WO2002025630A2 (en) 2000-09-20 2002-03-28 Molecular Reflections Microfabricated ultrasound array for use as resonant sensors
US20020115198A1 (en) * 2000-09-20 2002-08-22 Nerenberg Michael I. Microfabricated ultrasound array for use as resonant sensors
US20030137224A1 (en) 2002-01-18 2003-07-24 Pegasus Technologies Ltd. Cylindrical ultrasound transceivers
WO2004016036A2 (en) 2002-08-08 2004-02-19 The Board Of Trustees Of The Leland Stanford Junior University Micromachined ultrasonic transducers and method of fabrication
US20040174773A1 (en) 2003-03-06 2004-09-09 Kai Thomenius Mosaic arrays using micromachined ultrasound transducers
US20040190377A1 (en) 2003-03-06 2004-09-30 Lewandowski Robert Stephen Method and means for isolating elements of a sensor array
CN101084586A (en) 2003-11-05 2007-12-05 顶峰集团有限公司 Ultrasonic processing method and apparatus with multiple frequency transducers
US20050203397A1 (en) 2004-02-27 2005-09-15 Georgia Tech Research Corporation Asymetric membrane cMUT devices and fabrication methods
US7646133B2 (en) 2004-02-27 2010-01-12 Georgia Tech Research Corporation Asymmetric membrane cMUT devices and fabrication methods
US20070164631A1 (en) 2004-06-07 2007-07-19 Olympus Corporation Capacitive micromachined ultrasonic transducer
WO2007013814A2 (en) 2005-07-26 2007-02-01 Angelsen Bjoern A J Dual frequency band ultrasound transducer arrays
CN101262960A (en) 2005-07-26 2008-09-10 比约恩·A·J·安杰尔森 Dual frequency band ultrasound transducer arrays
US20090182237A1 (en) 2005-07-26 2009-07-16 Angelsen Bjorn A J Dual Frequency Band Ultrasound Transducer Arrays
US20070059858A1 (en) 2005-09-14 2007-03-15 Esaote, S.P.A. Microfabricated capacitive ultrasonic transducer for high frequency applications
EP1764162A1 (en) 2005-09-14 2007-03-21 Esaote S.p.A. Microfabricated capacitive ultrasonic transducer for high frequency applications
US7477572B2 (en) 2005-09-14 2009-01-13 Esaote, S.P.A. Microfabricated capacitive ultrasonic transducer for high frequency applications
US20090301200A1 (en) 2005-10-18 2009-12-10 Hiroki Tanaka Ultrasonic transducer, ultrasonic probe, and ultrasonic imaging device
US20070193354A1 (en) 2006-02-21 2007-08-23 Nicolas Felix Capacitive micro-machined ultrasonic transducer for element transducer apertures
US20090001853A1 (en) * 2006-03-03 2009-01-01 Olympus Medical Systems Corp. Ultrasound transducer manufactured by using micromachining process, its device, endoscopic ultrasound diagnosis system thereof, and method for controlling the same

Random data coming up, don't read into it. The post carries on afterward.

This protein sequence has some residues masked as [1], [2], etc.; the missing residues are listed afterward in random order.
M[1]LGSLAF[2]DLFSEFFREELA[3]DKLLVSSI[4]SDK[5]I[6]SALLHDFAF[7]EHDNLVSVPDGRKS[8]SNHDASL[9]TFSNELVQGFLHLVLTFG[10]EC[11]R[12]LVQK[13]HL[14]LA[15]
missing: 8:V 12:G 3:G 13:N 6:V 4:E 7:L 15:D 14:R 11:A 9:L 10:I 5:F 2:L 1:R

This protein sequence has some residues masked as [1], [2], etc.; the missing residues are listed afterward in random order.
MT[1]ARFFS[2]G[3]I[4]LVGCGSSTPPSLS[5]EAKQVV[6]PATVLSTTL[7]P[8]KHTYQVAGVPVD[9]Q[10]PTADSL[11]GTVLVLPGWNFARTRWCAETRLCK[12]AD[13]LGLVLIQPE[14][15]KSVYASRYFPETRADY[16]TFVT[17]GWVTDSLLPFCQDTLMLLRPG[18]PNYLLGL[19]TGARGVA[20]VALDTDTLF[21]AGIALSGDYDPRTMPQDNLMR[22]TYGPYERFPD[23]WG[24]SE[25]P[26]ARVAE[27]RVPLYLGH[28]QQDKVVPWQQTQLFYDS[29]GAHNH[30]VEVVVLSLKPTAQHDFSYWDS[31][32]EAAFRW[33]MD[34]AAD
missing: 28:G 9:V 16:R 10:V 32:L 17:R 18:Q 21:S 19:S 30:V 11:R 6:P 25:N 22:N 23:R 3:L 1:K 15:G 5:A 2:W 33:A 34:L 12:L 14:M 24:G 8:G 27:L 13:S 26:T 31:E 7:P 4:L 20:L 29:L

US7982362B2 (en) * 2006-03-03 2011-07-19 Olympus Medical Systems Corp. Ultrasound transducer manufactured by using micromachining process, its device, endoscopic ultrasound diagnosis system thereof, and method for controlling the same
US7728487B2 (en) * 2006-03-03 2010-06-01 Olympus Medical Systems Corp. Ultrasound transducer manufactured by using micromachining process, its device, endoscopic ultrasound diagnosis system thereof, and method for controlling the same
US20100201222A1 (en) * 2006-03-03 2010-08-12 Olympus Medical Systems Corp. Ultrasound Transducer Manufactured by Using Micromachining Process, its Device, Endoscopic Ultrasound Diagnosis System Thereof, and Method for Controlling the Same
US20080013405A1 (en) 2006-07-13 2008-01-17 Postech Foundation Ultrasonic transducer for ranging measurement with high directionality using parametric transmitting array in air and a method for manufacturing same
US7652410B2 (en) 2006-08-01 2010-01-26 Insightec Ltd Ultrasound transducer with non-uniform elements
US20100168583A1 (en) 2006-11-03 2010-07-01 Research Triangle Institute Enhanced ultrasound imaging probes using flexure mode piezoelectric transducers
US20100174195A1 (en) 2007-01-31 2010-07-08 General Electric Company Ultrasound imaging system
EP2130495A1 (en) 2007-03-20 2009-12-09 Hitachi Medical Corporation Ultrasonic probe and method for manufacturing the same and ultrasonic diagnostic device